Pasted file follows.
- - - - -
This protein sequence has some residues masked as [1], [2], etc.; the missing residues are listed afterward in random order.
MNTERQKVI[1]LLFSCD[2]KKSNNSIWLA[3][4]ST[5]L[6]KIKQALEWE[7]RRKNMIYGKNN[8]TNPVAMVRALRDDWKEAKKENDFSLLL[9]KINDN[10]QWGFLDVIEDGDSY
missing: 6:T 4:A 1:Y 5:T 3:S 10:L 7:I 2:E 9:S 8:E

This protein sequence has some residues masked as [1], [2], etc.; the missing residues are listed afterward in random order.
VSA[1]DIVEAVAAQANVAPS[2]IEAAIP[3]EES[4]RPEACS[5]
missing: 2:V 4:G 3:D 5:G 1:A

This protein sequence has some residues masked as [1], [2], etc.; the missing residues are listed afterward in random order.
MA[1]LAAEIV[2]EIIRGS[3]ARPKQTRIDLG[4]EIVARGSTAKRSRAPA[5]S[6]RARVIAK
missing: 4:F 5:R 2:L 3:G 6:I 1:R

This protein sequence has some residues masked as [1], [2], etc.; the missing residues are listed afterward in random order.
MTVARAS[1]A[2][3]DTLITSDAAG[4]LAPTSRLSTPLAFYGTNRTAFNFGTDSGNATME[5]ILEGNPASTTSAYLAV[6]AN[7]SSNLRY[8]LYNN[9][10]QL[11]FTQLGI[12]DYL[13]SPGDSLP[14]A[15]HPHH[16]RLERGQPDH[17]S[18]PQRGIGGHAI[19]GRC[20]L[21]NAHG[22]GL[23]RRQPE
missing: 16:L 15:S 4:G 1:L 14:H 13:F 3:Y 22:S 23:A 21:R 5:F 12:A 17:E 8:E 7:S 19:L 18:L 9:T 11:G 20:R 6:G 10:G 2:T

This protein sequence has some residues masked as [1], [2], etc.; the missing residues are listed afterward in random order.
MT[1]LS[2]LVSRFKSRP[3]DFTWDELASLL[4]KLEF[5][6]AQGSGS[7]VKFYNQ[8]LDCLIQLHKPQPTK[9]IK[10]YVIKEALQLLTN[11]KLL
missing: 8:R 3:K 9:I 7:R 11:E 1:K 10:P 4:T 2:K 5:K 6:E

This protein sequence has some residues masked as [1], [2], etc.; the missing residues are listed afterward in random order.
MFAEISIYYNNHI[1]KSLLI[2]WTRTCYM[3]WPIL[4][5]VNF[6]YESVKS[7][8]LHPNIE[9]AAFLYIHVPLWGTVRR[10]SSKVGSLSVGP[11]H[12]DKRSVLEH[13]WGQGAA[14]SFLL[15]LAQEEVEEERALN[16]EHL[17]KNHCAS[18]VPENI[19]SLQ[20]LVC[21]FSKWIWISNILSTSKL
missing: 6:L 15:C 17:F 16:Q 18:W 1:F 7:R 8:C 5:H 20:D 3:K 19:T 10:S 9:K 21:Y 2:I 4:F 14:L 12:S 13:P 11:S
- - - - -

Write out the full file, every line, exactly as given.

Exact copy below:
This protein sequence has some residues masked as [1], [2], etc.; the missing residues are listed afterward in random order.
MNTERQKVI[1]LLFSCD[2]KKSNNSIWLA[3][4]ST[5]L[6]KIKQALEWE[7]RRKNMIYGKNN[8]TNPVAMVRALRDDWKEAKKENDFSLLL[9]KINDN[10]QWGFLDVIEDGDSY
missing: 6:T 4:A 1:Y 5:T 3:S 10:L 7:I 2:E 9:S 8:E

This protein sequence has some residues masked as [1], [2], etc.; the missing residues are listed afterward in random order.
VSA[1]DIVEAVAAQANVAPS[2]IEAAIP[3]EES[4]RPEACS[5]
missing: 2:V 4:G 3:D 5:G 1:A

This protein sequence has some residues masked as [1], [2], etc.; the missing residues are listed afterward in random order.
MA[1]LAAEIV[2]EIIRGS[3]ARPKQTRIDLG[4]EIVARGSTAKRSRAPA[5]S[6]RARVIAK
missing: 4:F 5:R 2:L 3:G 6:I 1:R

This protein sequence has some residues masked as [1], [2], etc.; the missing residues are listed afterward in random order.
MTVARAS[1]A[2][3]DTLITSDAAG[4]LAPTSRLSTPLAFYGTNRTAFNFGTDSGNATME[5]ILEGNPASTTSAYLAV[6]AN[7]SSNLRY[8]LYNN[9][10]QL[11]FTQLGI[12]DYL[13]SPGDSLP[14]A[15]HPHH[16]RLERGQPDH[17]S[18]PQRGIGGHAI[19]GRC[20]L[21]NAHG[22]GL[23]RRQPE
missing: 16:L 15:S 4:G 1:L 14:H 13:F 3:Y 22:S 23:A 21:R 5:F 12:A 17:E 8:E 7:S 19:L 18:L 9:T 11:G 20:R 6:G 10:G 2:T

This protein sequence has some residues masked as [1], [2], etc.; the missing residues are listed afterward in random order.
MT[1]LS[2]LVSRFKSRP[3]DFTWDELASLL[4]KLEF[5][6]AQGSGS[7]VKFYNQ[8]LDCLIQLHKPQPTK[9]IK[10]YVIKEALQLLTN[11]KLL
missing: 8:R 3:K 9:I 7:R 11:E 1:K 10:P 4:T 2:K 5:K 6:E

This protein sequence has some residues masked as [1], [2], etc.; the missing residues are listed afterward in random order.
MFAEISIYYNNHI[1]KSLLI[2]WTRTCYM[3]WPIL[4][5]VNF[6]YESVKS[7][8]LHPNIE[9]AAFLYIHVPLWGTVRR[10]SSKVGSLSVGP[11]H[12]DKRSVLEH[13]WGQGAA[14]SFLL[15]LAQEEVEEERALN[16]EHL[17]KNHCAS[18]VPENI[19]SLQ[20]LVC[21]FSKWIWISNILSTSKL
missing: 6:L 15:C 17:F 16:Q 18:W 1:F 7:R 8:C 5:H 20:D 3:K 19:T 10:S 9:K 21:Y 2:I 4:F 14:L 12:S 13:P 11:S